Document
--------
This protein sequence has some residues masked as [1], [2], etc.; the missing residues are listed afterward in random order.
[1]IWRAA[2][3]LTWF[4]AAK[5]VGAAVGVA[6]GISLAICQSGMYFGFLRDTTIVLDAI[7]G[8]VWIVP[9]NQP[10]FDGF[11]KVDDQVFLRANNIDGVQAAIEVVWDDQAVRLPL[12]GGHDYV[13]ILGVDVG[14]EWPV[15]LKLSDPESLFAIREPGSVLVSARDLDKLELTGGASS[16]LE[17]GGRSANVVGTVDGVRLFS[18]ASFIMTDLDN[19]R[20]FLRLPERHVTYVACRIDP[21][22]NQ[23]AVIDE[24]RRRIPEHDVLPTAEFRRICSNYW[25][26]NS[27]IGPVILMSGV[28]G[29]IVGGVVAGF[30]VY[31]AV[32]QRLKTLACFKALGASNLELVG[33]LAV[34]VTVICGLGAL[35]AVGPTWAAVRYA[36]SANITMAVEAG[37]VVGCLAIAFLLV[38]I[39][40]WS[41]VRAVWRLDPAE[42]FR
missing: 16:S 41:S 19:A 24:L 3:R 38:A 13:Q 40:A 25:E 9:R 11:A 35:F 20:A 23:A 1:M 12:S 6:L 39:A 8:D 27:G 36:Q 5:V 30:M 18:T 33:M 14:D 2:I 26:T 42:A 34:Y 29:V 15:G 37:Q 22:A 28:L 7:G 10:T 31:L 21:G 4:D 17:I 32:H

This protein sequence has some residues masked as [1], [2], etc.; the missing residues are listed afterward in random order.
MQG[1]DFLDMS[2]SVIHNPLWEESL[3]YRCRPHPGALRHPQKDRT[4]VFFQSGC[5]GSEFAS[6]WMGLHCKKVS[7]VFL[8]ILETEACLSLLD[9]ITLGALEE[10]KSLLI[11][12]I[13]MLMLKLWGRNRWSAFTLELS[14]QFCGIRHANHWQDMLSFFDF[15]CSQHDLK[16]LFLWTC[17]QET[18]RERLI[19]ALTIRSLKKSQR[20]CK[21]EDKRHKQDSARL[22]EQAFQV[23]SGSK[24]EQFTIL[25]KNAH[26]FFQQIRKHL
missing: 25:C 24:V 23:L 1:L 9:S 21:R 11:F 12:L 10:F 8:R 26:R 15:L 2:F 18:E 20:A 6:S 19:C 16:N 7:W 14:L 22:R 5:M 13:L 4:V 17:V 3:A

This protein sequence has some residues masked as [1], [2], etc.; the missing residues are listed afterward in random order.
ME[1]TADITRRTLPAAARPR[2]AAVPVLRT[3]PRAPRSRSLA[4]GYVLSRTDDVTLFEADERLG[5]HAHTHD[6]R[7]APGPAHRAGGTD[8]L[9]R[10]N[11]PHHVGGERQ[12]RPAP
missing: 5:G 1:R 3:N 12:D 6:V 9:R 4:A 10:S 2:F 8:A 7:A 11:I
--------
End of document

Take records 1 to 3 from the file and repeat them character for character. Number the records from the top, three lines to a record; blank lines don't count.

This protein sequence has some residues masked as [1], [2], etc.; the missing residues are listed afterward in random order.
[1]IWRAA[2][3]LTWF[4]AAK[5]VGAAVGVA[6]GISLAICQSGMYFGFLRDTTIVLDAI[7]G[8]VWIVP[9]NQP[10]FDGF[11]KVDDQVFLRANNIDGVQAAIEVVWDDQAVRLPL[12]GGHDYV[13]ILGVDVG[14]EWPV[15]LKLSDPESLFAIREPGSVLVSARDLDKLELTGGASS[16]LE[17]GGRSANVVGTVDGVRLFS[18]ASFIMTDLDN[19]R[20]FLRLPERHVTYVACRIDP[21][22]NQ[23]AVIDE[24]RRRIPEHDVLPTAEFRRICSNYW[25][26]NS[27]IGPVILMSGV[28]G[29]IVGGVVAGF[30]VY[31]AV[32]QRLKTLACFKALGASNLELVG[33]LAV[34]VTVICGLGAL[35]AVGPTWAAVRYA[36]SANITMAVEAG[37]VVGCLAIAFLLV[38]I[39][40]WS[41]VRAVWRLDPAE[42]FR
missing: 16:S 41:S 19:A 24:L 3:R 38:A 13:Q 40:A 25:E 9:R 11:A 35:F 20:A 23:A 1:M 12:S 6:L 39:A 8:D 27:G 36:Q 5:V 30:M 18:T 33:M 14:D 2:I 26:T 42:A 34:Y 29:V 15:G 37:Q 22:A 28:L 7:G 10:T 31:L 21:G 4:D 17:I 32:H

This protein sequence has some residues masked as [1], [2], etc.; the missing residues are listed afterward in random order.
MQG[1]DFLDMS[2]SVIHNPLWEESL[3]YRCRPHPGALRHPQKDRT[4]VFFQSGC[5]GSEFAS[6]WMGLHCKKVS[7]VFL[8]ILETEACLSLLD[9]ITLGALEE[10]KSLLI[11][12]I[13]MLMLKLWGRNRWSAFTLELS[14]QFCGIRHANHWQDMLSFFDF[15]CSQHDLK[16]LFLWTC[17]QET[18]RERLI[19]ALTIRSLKKSQR[20]CK[21]EDKRHKQDSARL[22]EQAFQV[23]SGSK[24]EQFTIL[25]KNAH[26]FFQQIRKHL
missing: 25:C 24:V 23:L 1:L 9:S 21:R 11:F 12:L 10:F 8:R 26:R 15:L 2:F 18:E 20:A 6:S 19:C 16:N 7:W 14:L 22:R 5:M 13:L 4:V 17:V 3:A

This protein sequence has some residues masked as [1], [2], etc.; the missing residues are listed afterward in random order.
ME[1]TADITRRTLPAAARPR[2]AAVPVLRT[3]PRAPRSRSLA[4]GYVLSRTDDVTLFEADERLG[5]HAHTHD[6]R[7]APGPAHRAGGTD[8]L[9]R[10]N[11]PHHVGGERQ[12]RPAP
missing: 5:G 1:R 3:N 12:D 6:V 9:R 4:A 10:S 2:F 8:A 7:A 11:I